AGENDA:

  • 11:30 am – Registration & light lunch (pizza & drinks)
  • Noon – Presentation & Questions/Answers
  • 1:00 pm – Adjourn
COST: FREE

 
Please RSVP here by Monday October 19 at 5PM.


Tuesday, September 15, 2015
Noon – 1  pm
Texas Instruments (TI) Auditorium E-1
2900 Semiconductor Drive
Santa Clara, CA
map

 

TITLE: Emerging Non-volatile Memory, enabled by Carbon Nano-materials
Adobe_PDF_Icon.svg
 
 

SPEAKER: Dr. Ethan C. Ahn, Dept of Electrical Engineering, Stanford Nanoelectronics Lab
 

ABSTRACT:
With the advent of so-called ‘big data’ era and the increasing need for greater storage capacity in various mobile and wearable devices, it is becoming more important to explore a new storage-class memory technology. As illustrated in recent research articles and papers, significant progress on emerging non-volatile memory (NVM) devices such as spin-transfer-torque magnetic random access memory (STT-MRAM), resistive or metal-oxide RAM (RRAM), or phase-change memory (PCM), made it possible to replace the mainstream NVM (NAND Flash) and even reach certain on-chip memory requirements (e.g., L2/L3 SRAM cache). This is important, as the energy efficiency of computing circuits/systems has been increasingly limited by the memory and storage devices. In this talk, a frontier research on the near- and long- term potential of emerging nanoscale memory devices and architectures will be discussed to replace ultimately scaled CMOS memory device technologies. The emerging 1TnR (one-transistor-n-resistors) array architecture with carbon nanotube field-effect transistor as one-dimensional selection device and thus reduced sneak leakage is demonstrated as a cost-effective and 3D-stackable solution. The integrated bipolar RRAM device, for example, exhibits self-compliance characteristics with high endurance and fast switching speed. It is pointed out that the carbon nanotube electrode brings the (lithography-free) critical dimension of the memory device down to a single-digit-nanometer. The novel thermal engineering technique for low-power NVM applications is also introduced using a monolayer graphene as an interfacial thermal barrier. The programming (RESET) current of the graphene-inserted PCM device is reduced by about 40% due to an improved thermal efficiency. The status, key challenges, and promising applications of the RRAM, PCM, and STT-MRAM technologies will be briefly discussed in the talk.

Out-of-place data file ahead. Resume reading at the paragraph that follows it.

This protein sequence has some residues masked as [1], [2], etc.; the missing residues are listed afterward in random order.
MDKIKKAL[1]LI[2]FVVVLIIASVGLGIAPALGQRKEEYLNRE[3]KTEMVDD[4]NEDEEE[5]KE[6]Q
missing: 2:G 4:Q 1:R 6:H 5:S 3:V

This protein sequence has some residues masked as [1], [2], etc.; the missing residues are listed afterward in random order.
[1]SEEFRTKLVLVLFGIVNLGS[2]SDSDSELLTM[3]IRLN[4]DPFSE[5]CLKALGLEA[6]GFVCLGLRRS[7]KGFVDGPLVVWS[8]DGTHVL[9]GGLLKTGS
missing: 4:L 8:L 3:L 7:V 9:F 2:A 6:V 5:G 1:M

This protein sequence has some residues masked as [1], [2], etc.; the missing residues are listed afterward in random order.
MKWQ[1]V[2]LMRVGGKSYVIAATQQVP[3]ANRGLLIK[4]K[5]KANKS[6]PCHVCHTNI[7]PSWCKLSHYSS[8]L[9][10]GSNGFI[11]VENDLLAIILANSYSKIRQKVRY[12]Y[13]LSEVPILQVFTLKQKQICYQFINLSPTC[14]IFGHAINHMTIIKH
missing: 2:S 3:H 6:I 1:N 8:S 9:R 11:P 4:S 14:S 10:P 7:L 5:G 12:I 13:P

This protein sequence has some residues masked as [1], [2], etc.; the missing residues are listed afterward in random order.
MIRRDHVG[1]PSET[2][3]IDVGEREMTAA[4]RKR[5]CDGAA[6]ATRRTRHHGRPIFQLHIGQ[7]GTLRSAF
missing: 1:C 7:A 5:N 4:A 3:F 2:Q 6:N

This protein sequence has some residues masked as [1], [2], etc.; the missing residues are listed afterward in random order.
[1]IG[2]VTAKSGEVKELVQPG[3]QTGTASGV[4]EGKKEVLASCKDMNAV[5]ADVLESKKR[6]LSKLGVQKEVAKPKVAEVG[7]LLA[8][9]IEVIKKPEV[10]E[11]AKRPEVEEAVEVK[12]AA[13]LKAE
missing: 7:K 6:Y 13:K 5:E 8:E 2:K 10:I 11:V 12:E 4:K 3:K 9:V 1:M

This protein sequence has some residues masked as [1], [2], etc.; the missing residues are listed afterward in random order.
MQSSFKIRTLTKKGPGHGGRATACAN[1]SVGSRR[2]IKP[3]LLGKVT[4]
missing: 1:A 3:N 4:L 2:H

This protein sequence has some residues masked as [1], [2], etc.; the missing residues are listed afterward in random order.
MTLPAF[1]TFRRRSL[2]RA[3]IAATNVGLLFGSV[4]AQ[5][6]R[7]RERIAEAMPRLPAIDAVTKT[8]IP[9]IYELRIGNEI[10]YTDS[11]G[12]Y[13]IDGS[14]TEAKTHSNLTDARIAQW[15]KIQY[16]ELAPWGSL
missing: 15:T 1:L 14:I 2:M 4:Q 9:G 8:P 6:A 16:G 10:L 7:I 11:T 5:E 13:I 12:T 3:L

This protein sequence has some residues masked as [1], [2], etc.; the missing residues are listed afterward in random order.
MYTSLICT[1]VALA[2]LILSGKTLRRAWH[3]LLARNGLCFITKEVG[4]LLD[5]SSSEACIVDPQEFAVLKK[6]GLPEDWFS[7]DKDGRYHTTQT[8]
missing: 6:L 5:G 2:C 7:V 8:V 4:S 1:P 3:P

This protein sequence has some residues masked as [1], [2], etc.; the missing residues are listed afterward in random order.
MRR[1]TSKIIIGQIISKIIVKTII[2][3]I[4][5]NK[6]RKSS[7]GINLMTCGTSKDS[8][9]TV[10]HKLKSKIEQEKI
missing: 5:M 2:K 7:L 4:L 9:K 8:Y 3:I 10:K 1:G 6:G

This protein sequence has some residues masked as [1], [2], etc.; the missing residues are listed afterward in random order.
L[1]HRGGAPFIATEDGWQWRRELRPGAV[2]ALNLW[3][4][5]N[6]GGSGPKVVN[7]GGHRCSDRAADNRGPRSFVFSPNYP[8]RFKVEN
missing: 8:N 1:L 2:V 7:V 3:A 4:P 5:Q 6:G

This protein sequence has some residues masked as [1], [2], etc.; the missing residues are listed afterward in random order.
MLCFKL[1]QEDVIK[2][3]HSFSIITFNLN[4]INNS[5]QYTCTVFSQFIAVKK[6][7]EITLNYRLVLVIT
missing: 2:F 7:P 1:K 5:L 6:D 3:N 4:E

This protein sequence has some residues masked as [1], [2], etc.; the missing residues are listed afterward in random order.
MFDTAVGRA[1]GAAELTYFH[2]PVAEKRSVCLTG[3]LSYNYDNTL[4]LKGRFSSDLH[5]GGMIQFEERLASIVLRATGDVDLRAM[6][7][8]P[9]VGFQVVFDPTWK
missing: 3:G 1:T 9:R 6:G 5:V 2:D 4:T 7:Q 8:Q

SPEAKER BIOGRAPHY: